The messages show Sulmasy, who also served as a department chair at the academy, commenting on how attracted he was to the student more than 20 years his junior, requesting photos of her and expressing his desire to “spoil” her. “I am… a good boy — no final for the goddess,” he wrote one night. “Just know that I will give u a 100,” he said about another assignment. “Do u luv turning me on…U really looked great and the nails were very hott.”
Coast Guard attorneys found that the “strong” evidence against him warranted prosecuting him in a military court-martial for conduct unbecoming an officer and willful dereliction of duty around eight months after he had retired from the academy and taken on an administrator role at a private university, records show.
While Sulmasy’s misconduct case centered on his interactions with one female cadet, attorneys wrote that “there are likely other students whom [Capt.] Sulmasy pursued,” saying that moving the case forward could possibly bring new women out of the shadows.
Attorneys noted in the prosecution memo that a court-martial of a retired officer was rare and said a successful prosecution for someone as well connected as Sulmasy was even more unlikely. But they argued that it was the “Coast Guard’s obligation to protect students and institutions.” If successful, such a prosecution could have stripped Sulmasy of his pension and landed him behind bars, though prosecutors noted securing the maximum punishment for the alleged misconduct was unlikely.
In the end, Coast Guard leaders overruled the prosecutors and decided not to press charges against Sulmasy, keeping the findings of the investigation from being made public. Sulmasy worked as provost at Bryant University for a number of years before leaving to become the president at Nichols College in Massachusetts in 2021. Bryant University did not respond to multiple requests for comment.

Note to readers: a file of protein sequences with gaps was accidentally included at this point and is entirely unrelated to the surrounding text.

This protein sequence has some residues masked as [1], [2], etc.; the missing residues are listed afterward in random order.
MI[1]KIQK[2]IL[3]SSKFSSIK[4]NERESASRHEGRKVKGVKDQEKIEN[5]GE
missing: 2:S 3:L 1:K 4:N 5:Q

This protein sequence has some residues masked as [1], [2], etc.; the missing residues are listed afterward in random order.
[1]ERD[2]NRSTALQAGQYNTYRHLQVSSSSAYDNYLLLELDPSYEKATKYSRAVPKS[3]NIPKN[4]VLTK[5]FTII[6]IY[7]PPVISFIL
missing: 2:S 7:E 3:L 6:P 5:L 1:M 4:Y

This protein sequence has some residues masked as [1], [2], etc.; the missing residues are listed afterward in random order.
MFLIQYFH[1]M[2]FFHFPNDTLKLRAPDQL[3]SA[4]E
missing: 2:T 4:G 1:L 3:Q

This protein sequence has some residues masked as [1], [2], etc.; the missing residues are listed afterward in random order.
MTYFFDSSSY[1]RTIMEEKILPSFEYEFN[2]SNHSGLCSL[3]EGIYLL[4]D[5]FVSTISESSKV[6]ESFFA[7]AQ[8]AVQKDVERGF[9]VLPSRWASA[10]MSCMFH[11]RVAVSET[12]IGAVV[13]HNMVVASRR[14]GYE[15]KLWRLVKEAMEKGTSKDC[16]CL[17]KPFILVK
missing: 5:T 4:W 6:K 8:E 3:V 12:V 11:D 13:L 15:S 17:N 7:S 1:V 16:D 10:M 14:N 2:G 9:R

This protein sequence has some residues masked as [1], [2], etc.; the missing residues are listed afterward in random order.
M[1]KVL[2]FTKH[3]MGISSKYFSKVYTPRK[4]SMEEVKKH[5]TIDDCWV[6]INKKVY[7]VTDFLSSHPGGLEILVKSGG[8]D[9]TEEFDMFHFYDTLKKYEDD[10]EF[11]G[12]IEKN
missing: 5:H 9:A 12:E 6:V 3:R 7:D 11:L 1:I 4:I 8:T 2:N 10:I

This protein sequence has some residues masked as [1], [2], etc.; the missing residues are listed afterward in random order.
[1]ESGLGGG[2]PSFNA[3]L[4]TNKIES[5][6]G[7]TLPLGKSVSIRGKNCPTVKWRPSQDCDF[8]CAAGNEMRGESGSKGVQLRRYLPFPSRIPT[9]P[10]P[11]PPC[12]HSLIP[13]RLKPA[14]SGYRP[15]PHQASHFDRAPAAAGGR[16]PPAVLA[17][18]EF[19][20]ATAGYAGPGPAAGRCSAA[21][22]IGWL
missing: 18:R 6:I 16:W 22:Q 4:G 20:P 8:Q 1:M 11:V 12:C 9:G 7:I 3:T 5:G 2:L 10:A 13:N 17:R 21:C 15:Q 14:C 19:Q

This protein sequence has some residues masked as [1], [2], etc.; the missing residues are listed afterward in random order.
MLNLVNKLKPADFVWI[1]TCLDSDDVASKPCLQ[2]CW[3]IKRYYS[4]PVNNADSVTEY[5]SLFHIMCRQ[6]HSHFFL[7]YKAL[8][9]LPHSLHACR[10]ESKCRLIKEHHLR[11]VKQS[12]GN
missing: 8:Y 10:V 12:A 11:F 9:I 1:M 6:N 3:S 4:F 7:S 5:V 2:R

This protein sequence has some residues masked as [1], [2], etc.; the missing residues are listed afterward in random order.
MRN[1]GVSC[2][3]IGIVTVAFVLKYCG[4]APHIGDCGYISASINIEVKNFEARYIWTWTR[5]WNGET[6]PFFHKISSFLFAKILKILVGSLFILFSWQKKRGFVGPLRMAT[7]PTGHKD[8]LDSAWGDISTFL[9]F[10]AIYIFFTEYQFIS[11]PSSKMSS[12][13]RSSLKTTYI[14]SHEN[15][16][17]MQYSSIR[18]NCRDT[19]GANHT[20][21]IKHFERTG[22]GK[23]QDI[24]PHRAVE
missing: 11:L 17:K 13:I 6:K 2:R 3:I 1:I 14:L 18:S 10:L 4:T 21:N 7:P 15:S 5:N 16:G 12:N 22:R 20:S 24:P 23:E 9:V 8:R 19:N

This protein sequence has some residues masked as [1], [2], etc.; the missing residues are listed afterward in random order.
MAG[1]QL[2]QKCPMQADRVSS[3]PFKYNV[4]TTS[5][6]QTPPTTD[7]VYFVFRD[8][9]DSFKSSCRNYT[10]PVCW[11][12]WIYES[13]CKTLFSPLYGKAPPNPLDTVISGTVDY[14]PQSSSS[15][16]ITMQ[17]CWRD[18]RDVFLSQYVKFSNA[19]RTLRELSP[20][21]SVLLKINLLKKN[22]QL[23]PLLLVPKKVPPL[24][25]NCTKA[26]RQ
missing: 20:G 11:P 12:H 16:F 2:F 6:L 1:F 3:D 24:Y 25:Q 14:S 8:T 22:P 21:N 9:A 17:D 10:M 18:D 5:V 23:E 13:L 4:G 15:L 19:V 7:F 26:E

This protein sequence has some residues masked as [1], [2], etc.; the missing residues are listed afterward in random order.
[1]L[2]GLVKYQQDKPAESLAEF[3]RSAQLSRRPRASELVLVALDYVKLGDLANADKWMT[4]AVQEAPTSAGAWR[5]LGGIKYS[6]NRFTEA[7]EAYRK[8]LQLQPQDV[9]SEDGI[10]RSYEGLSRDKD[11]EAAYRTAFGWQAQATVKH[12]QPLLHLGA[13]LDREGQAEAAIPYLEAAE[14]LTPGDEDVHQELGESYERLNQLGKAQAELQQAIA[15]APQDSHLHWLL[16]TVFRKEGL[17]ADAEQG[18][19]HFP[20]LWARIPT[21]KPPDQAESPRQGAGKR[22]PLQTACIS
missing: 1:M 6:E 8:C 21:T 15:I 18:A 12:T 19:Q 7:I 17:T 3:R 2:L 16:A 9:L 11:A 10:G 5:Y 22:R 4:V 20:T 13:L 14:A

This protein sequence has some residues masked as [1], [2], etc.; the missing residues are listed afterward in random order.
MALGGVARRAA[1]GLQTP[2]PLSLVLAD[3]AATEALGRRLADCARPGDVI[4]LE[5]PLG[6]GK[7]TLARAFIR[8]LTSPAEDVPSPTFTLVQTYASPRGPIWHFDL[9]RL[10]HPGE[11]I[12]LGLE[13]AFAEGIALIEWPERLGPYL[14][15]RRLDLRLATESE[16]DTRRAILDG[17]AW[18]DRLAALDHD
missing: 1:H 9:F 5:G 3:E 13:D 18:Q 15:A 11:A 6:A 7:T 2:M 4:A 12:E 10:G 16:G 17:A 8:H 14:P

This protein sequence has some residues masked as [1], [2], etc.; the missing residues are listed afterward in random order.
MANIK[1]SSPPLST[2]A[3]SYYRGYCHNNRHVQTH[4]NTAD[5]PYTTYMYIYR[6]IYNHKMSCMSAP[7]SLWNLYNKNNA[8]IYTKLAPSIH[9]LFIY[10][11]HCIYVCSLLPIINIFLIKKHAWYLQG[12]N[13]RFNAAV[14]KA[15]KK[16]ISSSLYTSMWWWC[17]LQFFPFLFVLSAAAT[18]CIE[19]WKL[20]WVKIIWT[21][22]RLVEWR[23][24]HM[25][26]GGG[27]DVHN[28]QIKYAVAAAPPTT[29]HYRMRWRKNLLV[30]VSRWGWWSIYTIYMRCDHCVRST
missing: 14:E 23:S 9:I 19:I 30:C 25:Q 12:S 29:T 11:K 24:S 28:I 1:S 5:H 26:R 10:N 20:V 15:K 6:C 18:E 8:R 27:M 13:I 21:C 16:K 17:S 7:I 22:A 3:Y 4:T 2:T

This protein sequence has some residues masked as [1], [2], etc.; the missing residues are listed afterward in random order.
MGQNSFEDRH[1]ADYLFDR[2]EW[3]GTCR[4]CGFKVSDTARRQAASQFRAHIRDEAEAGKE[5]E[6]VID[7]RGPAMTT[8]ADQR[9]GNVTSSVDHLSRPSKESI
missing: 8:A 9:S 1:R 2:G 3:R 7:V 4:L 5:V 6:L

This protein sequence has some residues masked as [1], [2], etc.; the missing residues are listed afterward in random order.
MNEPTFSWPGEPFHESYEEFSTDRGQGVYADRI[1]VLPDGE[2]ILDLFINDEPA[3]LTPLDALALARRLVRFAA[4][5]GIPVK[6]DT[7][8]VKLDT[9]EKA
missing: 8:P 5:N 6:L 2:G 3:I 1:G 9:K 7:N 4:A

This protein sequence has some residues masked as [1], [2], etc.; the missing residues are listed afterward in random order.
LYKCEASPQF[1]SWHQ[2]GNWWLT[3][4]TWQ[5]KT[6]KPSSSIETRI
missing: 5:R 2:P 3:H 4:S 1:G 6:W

An academy graduate himself, Sulmasy worked at the academy for many years as an attorney, professor and eventually the head of the school’s humanities department. During the Fouled Anchor investigation, Sulmasy was mentioned by at least one woman who said he discouraged her from pursuing a rape complaint against another cadet while he was working at the school in the late 1990s, court records show. Fouled Anchor investigators found a statement she had made about her alleged attack years later in a box labeled with Sulmasy’s name.
A previous attorney for Sulmasy told CNN his client “has no recollection of any such conversation from a quarter of a century ago, much less of having said anything that would discourage any cadet from putting another cadet on report for a serious criminal offense.” His current attorney disputed that Sulmasy had ever been in a meeting with the woman, noting she told investigators she initially met with Sulmasy at a time before he had begun working at the academy. The attorney for Sulmasy pointed CNN to a 2016 ruling by a military judge who stated that the cadet reported her rape allegation to four Coast Guard Academy authorities, none of whom were Sulmasy. That ruling described Sulmasy’s boss as a “primary” individual with whom the woman spoke about her allegation in the 1990s.
In a 2017 court filing, however, military attorneys described Sulmasy as a “main witness” with whom the cadet talked about her rape allegation. In an interview with CNN, the woman said she specifically remembered meeting with Sulmasy about her allegation.